Thursday, 3 June 2010

Arthur Sullivan and Clara Rogers

I recently came across this interesting story published in Clara Rogers autobiography Memories of a Musical Career. It is one of those tales that certainly does not deserve to be lost for those enthusiast of the music of Sir Arthur Sullivan. Clara Kathleen Rogers was born in Cheltenham on January 14, 1844 and died at Boston, Massachusetts on March 8, 1931. She was an American composer, singer, writer and music educator.

A week or two after our return to Leipzig, and after parting with Papa, Mamma announced to us one day that we were to have an extra evening at home with some of our friends. This was a great surprise, as never before had Mamma let us have a party in the middle of the week. She said, by way of explanation, that Sullivan had begged and begged for it, and she had given in. Of course we were nothing loath, but there was something queer about it, I thought, though Rosamond and Domenico seemed not to take my view of it. When the time came, Sullivan appeared, followed by Carl Rosa, Paul David and two other fellow students who were not frequenters of our Sunday evenings. They all four brought their instruments and desks with them, an unusual proceeding, for the viola and the 'cello were not accustomed features at our musicals.
The strangers were duly welcomed to our supper table and initiated into the joys of jam tarts. After supper some excuse was made by Mamma to detain me in the dining room for a few minutes, after which I hastened into the music room to see what was going on. What was my bewilderment when I saw the four players seated gravely at their desks, Sullivan near them in a convenient position to turn the leaves and what I heard, as in a dream, was the introduction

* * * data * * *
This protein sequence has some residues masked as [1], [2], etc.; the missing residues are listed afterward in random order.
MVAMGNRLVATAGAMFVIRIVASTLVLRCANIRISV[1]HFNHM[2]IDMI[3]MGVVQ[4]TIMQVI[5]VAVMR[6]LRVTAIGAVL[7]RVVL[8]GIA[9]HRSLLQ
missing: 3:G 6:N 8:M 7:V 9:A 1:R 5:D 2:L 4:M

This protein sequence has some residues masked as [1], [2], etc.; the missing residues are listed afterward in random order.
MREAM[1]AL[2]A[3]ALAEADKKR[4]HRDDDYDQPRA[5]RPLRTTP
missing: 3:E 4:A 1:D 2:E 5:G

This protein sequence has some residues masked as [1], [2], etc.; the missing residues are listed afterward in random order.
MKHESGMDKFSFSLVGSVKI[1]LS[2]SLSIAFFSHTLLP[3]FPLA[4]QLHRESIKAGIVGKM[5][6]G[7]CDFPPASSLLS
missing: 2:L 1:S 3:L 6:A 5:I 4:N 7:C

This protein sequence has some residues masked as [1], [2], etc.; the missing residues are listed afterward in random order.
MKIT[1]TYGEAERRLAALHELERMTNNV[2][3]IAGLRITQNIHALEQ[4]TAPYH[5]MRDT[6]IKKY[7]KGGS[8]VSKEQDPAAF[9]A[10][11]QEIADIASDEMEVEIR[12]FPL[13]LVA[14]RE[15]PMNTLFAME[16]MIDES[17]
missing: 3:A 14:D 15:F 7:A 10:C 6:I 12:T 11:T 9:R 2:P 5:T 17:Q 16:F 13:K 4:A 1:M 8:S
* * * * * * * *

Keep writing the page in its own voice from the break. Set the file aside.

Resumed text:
to the first movement of my Quartet! It was too much! My sensations cannot be described; I
only know that I burst into tears, and that I sat listening to my composition, my face hidden from view to hide an emotion which I could not control! It was so wonderful to hear played what had existed only in my imagination!
Meanwhile Mamma was beaming at the success of her little conspiracy with Sullivan, and so were the others at having kept the secret so that not even a suspicion of the truth had entered my mind. As soon as my thoughts got out of their tangle, I began to do some wondering. I had not taken the trouble to write out the parts of my Quartet, why should I as there was no chance of ever having it played? Now where did those parts come from? Nothing had existed
but my score, which I had left among our music on the piano when we closed our apartment before leaving for Schandau. I now approached Sullivan very humbly, for I had been very nasty to him ever since we parted at Schandau, begging him to tell me how it all came about.
His story, which he told with a sweet reproachfulness, was that when he came to bid us goodbye the night before we left Leipzig, he fumbled among our music until he found my manuscript; this he managed to secrete when I was not looking, having already conceived the idea that it would be nice to give me the surprise of hearing my Quartet played, and reflecting that during the holidays he could take the time to write out the four parts from my score. Having completed that task before he joined us at Schandau, the next step was to get together four of the best players as soon as the Conservatorium opened its doors for the new session. He had, of course, to get permission to use one of the classrooms for rehearsal, which led to some curiosity on the part of both teachers and students, as they heard unwonted strains issuing from the classroom. "What were they about? Whose Quartet was it? " and so forth. When the answer came that it was a Streichquartett by the youngest Fraulein Barnett, some surprise and interest were shown, and Sullivan added, "I shouldn't be surprised if you were told to send it up for inspection, at the next examination."

Memories of a Musical Career Clara Rogers (The Plumpton Press 1932)

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